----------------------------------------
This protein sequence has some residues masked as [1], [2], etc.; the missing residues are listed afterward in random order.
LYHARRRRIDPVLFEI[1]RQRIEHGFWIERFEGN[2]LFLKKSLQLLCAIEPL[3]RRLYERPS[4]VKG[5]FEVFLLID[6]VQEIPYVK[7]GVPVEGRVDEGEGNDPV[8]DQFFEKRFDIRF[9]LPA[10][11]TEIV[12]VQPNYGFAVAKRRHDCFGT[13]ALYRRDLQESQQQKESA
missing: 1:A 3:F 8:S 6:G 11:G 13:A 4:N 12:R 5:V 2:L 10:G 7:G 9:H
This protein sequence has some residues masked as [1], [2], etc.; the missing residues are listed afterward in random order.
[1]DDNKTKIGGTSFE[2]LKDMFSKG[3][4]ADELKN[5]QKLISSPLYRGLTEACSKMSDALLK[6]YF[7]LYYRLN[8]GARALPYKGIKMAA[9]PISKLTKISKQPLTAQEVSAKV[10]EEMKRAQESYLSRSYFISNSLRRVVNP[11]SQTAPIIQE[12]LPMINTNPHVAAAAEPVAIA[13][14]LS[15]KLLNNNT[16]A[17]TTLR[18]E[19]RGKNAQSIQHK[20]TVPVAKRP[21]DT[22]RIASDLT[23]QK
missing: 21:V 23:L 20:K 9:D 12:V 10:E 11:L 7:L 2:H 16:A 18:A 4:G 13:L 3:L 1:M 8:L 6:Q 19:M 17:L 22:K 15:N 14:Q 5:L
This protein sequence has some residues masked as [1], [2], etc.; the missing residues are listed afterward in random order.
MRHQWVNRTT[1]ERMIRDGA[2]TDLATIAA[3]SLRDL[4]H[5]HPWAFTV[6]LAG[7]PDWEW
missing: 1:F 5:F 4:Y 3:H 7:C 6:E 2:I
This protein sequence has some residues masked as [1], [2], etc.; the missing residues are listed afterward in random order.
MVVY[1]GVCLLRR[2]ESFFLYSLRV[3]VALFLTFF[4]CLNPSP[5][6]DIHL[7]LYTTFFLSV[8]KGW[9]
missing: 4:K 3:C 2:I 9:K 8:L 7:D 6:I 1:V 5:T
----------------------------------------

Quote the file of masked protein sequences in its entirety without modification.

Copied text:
This protein sequence has some residues masked as [1], [2], etc.; the missing residues are listed afterward in random order.
LYHARRRRIDPVLFEI[1]RQRIEHGFWIERFEGN[2]LFLKKSLQLLCAIEPL[3]RRLYERPS[4]VKG[5]FEVFLLID[6]VQEIPYVK[7]GVPVEGRVDEGEGNDPV[8]DQFFEKRFDIRF[9]LPA[10][11]TEIV[12]VQPNYGFAVAKRRHDCFGT[13]ALYRRDLQESQQQKESA
missing: 1:A 3:F 8:S 6:G 11:G 13:A 4:N 12:R 5:V 2:L 10:G 7:G 9:H
This protein sequence has some residues masked as [1], [2], etc.; the missing residues are listed afterward in random order.
[1]DDNKTKIGGTSFE[2]LKDMFSKG[3][4]ADELKN[5]QKLISSPLYRGLTEACSKMSDALLK[6]YF[7]LYYRLN[8]GARALPYKGIKMAA[9]PISKLTKISKQPLTAQEVSAKV[10]EEMKRAQESYLSRSYFISNSLRRVVNP[11]SQTAPIIQE[12]LPMINTNPHVAAAAEPVAIA[13][14]LS[15]KLLNNNT[16]A[17]TTLR[18]E[19]RGKNAQSIQHK[20]TVPVAKRP[21]DT[22]RIASDLT[23]QK
missing: 21:V 23:L 20:K 9:D 12:V 10:E 11:L 7:L 2:H 16:A 18:A 4:G 13:L 3:L 1:M 8:L 6:Q 19:M 17:L 22:K 15:N 14:Q 5:L
This protein sequence has some residues masked as [1], [2], etc.; the missing residues are listed afterward in random order.
MRHQWVNRTT[1]ERMIRDGA[2]TDLATIAA[3]SLRDL[4]H[5]HPWAFTV[6]LAG[7]PDWEW
missing: 1:F 5:F 4:Y 3:H 7:C 6:E 2:I
This protein sequence has some residues masked as [1], [2], etc.; the missing residues are listed afterward in random order.
MVVY[1]GVCLLRR[2]ESFFLYSLRV[3]VALFLTFF[4]CLNPSP[5][6]DIHL[7]LYTTFFLSV[8]KGW[9]
missing: 4:K 3:C 2:I 9:K 8:L 7:D 6:I 1:V 5:T